The Expansion of Tolerance

The Expansion of Tolerance: Religion in Dutch Brazil (1624-1654)

Jonathan Israel
Stuart B. Schwartz
Introduction by Michiel van Groesen
Copyright Date: 2007
Pages: 60
https://www.jstor.org/stable/j.ctt46mx7h
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  • Book Info
    The Expansion of Tolerance
    Book Description:

    This volume about religious tolerance in early modern Brazil comprises two articles. Jonathan Israel, in his contribution, argues that Dutch tolerance in Brazil was unprecedented in the seventeenth century. Catholics and particularly Jews were given freedom of conscience and freedom of private worship in accordance with Dutch guide-lines. Stuart Schwartz, in his article, demonstrates that religious toleration in Dutch Brazil was not exclusively the domain of the Dutch. The Portuguese also widely approved of tolerance at grassroots level, accepting an individual's preference to follow his own path to salvation. This title is available in the OAPEN Library - http://www.oapen.org.

    eISBN: 978-90-485-0155-7
    Subjects: History, Religion

Table of Contents

  1. Front Matter
    (pp. 1-4)
  2. Table of Contents
    (pp. 5-5)
  3. Introduction
    (pp. 6-11)
    Michiel van Groesen

    Tolerance in the early modern Dutch Republic is a topic that has fascinated generations of scholars, and continues to do so. After decades of merciless laws against religious dissidents under Emperor Charles V (1515-56) and his son King Philip II, and periods of strong persecution, the iconoclastic movement which swept the Low Countries in 1566, and the subsequent Revolt against Spain, altered the religious landscape of the Netherlands. The pluriformity of denominations was acknowledged as a permanent feature of society, while the Union of Utrecht in 1579 famously guaranteed that nobody was to be persecuted or investigated for religious reasons....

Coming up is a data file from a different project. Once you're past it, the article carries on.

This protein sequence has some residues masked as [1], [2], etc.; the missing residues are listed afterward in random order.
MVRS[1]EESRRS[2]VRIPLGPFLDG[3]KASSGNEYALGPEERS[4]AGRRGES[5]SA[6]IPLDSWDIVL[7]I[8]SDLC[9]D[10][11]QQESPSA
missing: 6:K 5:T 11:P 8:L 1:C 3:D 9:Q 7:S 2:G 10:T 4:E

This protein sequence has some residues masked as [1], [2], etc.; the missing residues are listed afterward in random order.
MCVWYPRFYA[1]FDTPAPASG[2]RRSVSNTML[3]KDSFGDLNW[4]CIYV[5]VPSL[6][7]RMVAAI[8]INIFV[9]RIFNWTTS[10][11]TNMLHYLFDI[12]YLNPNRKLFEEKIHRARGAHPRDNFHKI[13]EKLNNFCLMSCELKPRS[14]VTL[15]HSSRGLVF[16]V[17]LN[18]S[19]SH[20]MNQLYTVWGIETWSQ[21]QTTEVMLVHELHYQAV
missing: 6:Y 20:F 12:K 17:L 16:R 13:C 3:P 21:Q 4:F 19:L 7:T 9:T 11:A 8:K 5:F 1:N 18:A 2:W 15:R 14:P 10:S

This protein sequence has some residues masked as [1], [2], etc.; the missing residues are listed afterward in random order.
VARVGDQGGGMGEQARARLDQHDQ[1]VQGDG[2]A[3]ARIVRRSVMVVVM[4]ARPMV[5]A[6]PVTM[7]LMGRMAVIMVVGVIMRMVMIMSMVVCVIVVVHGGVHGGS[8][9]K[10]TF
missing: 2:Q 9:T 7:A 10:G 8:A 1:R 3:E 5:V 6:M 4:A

4. Religious Toleration in Dutch Brazil (1624-1654)
    (pp. 13-33)
    Jonathan Israel

    Given that ‘toleration’ more than any other single aspect is what gives Dutch history its European, wider western, and general world significance, Dutch Brazil between 1624 and 1654 arguably has a special place in the history of the Old and New Worlds and in the history of modern secular society. But while it is legitimate to emphasize – and celebrate – the remarkable degree of religious toleration established under Dutch rule in north-eastern Brazil between the taking of Recife and Olinda, in 1630, and the final surrender of the remaining Dutch enclaves to the Portuguese crown, towards the end of...

  5. Portuguese Attitudes of Religious Tolerance in Dutch Brazil
    (pp. 35-59)
    Stuart B. Schwartz

    In the history of toleration, the occupation of north-eastern Brazil by the Dutch West India Company, and especially the period of the government of Count Johan Maurits of Nassau-Siegen (1637-44), is sometimes presented as a kind of Camelot on the Capiberibe, a moment when under the protection of a humanist governor and an enlightened Renaissance prince, Catholics, Protestants, and Jews were able to live in relative peace and tranquility, a peace and harmony that in its concessions to freedom of conscience and of worship exceeded even that of Amsterdam itself.¹

    Toleration, or the multi-confessional state, we should remember was viewed...

  6. Back Matter
    (pp. 60-60)